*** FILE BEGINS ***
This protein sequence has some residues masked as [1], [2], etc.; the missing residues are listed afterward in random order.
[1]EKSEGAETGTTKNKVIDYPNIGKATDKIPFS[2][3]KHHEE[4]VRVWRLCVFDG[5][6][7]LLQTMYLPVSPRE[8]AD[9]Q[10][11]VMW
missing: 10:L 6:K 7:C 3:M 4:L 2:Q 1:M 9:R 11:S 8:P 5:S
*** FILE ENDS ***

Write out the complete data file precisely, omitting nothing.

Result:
This protein sequence has some residues masked as [1], [2], etc.; the missing residues are listed afterward in random order.
[1]EKSEGAETGTTKNKVIDYPNIGKATDKIPFS[2][3]KHHEE[4]VRVWRLCVFDG[5][6][7]LLQTMYLPVSPRE[8]AD[9]Q[10][11]VMW
missing: 10:L 6:K 7:C 3:M 4:L 2:Q 1:M 9:R 11:S 8:P 5:S